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Bayesian inference of protein conformational ensembles from limited structural data

Potrzebowski, Wojciech LU ; Trewhella, Jill and Andre, Ingemar LU (2018) In PLoS Computational Biology 14(12).
Abstract

Many proteins consist of folded domains connected by regions with higher flexibility. The details of the resulting conformational ensemble play a central role in controlling interactions between domains and with binding partners. Small-Angle Scattering (SAS) is well-suited to study the conformational states adopted by proteins in solution. However, analysis is complicated by the limited information content in SAS data and care must be taken to avoid constructing overly complex ensemble models and fitting to noise in the experimental data. To address these challenges, we developed a method based on Bayesian statistics that infers conformational ensembles from a structural library generated by all-atom Monte Carlo simulations. The first... (More)

Many proteins consist of folded domains connected by regions with higher flexibility. The details of the resulting conformational ensemble play a central role in controlling interactions between domains and with binding partners. Small-Angle Scattering (SAS) is well-suited to study the conformational states adopted by proteins in solution. However, analysis is complicated by the limited information content in SAS data and care must be taken to avoid constructing overly complex ensemble models and fitting to noise in the experimental data. To address these challenges, we developed a method based on Bayesian statistics that infers conformational ensembles from a structural library generated by all-atom Monte Carlo simulations. The first stage of the method involves a fast model selection based on variational Bayesian inference that maximizes the model evidence of the selected ensemble. This is followed by a complete Bayesian inference of population weights in the selected ensemble. Experiments with simulated ensembles demonstrate that model evidence is capable of identifying the correct ensemble and that correct number of ensemble members can be recovered up to high level of noise. Using experimental data, we demonstrate how the method can be extended to include data from Nuclear Magnetic Resonance (NMR) and structural energies of conformers extracted from the all-atom energy functions. We show that the data from SAXS, NMR chemical shifts and energies calculated from conformers can work synergistically to improve the definition of the conformational ensemble.

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author
organization
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Contribution to journal
publication status
published
subject
in
PLoS Computational Biology
volume
14
issue
12
publisher
Public Library of Science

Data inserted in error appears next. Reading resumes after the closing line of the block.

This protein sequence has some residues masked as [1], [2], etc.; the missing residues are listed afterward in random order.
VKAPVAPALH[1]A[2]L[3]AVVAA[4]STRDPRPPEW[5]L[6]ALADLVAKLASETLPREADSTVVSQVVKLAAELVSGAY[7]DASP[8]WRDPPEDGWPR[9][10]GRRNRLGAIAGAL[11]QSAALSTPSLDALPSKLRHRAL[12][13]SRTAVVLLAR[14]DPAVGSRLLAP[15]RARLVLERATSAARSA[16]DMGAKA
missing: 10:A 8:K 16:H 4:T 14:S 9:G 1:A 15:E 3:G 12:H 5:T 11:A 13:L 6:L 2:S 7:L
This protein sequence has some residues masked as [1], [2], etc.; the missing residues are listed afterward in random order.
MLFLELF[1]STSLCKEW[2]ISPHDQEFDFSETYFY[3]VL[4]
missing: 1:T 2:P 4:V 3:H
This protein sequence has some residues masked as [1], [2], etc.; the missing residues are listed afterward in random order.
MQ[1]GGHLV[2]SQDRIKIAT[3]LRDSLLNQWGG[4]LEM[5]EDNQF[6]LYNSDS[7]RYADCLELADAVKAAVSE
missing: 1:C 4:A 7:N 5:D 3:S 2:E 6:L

external identifiers
  • scopus:85059274309
ISSN
1553-734X
DOI
10.1371/journal.pcbi.1006641
language
English
LU publication?
yes
id
ab3f1856-ae86-4f84-a732-4e1f33c07132
date added to LUP
2019-01-16 08:27:24
date last changed
2019-09-17 04:47:02
@article{ab3f1856-ae86-4f84-a732-4e1f33c07132,
  abstract     = {<p>Many proteins consist of folded domains connected by regions with higher flexibility. The details of the resulting conformational ensemble play a central role in controlling interactions between domains and with binding partners. Small-Angle Scattering (SAS) is well-suited to study the conformational states adopted by proteins in solution. However, analysis is complicated by the limited information content in SAS data and care must be taken to avoid constructing overly complex ensemble models and fitting to noise in the experimental data. To address these challenges, we developed a method based on Bayesian statistics that infers conformational ensembles from a structural library generated by all-atom Monte Carlo simulations. The first stage of the method involves a fast model selection based on variational Bayesian inference that maximizes the model evidence of the selected ensemble. This is followed by a complete Bayesian inference of population weights in the selected ensemble. Experiments with simulated ensembles demonstrate that model evidence is capable of identifying the correct ensemble and that correct number of ensemble members can be recovered up to high level of noise. Using experimental data, we demonstrate how the method can be extended to include data from Nuclear Magnetic Resonance (NMR) and structural energies of conformers extracted from the all-atom energy functions. We show that the data from SAXS, NMR chemical shifts and energies calculated from conformers can work synergistically to improve the definition of the conformational ensemble.</p>},
  articleno    = {e1006641},
  author       = {Potrzebowski, Wojciech and Trewhella, Jill and Andre, Ingemar},
  issn         = {1553-734X},
  language     = {eng},
  number       = {12},
  publisher    = {Public Library of Science},
  series       = {PLoS Computational Biology},
  title        = {Bayesian inference of protein conformational ensembles from limited structural data},
  url          = {http://dx.doi.org/10.1371/journal.pcbi.1006641},
  volume       = {14},
  year         = {2018},
}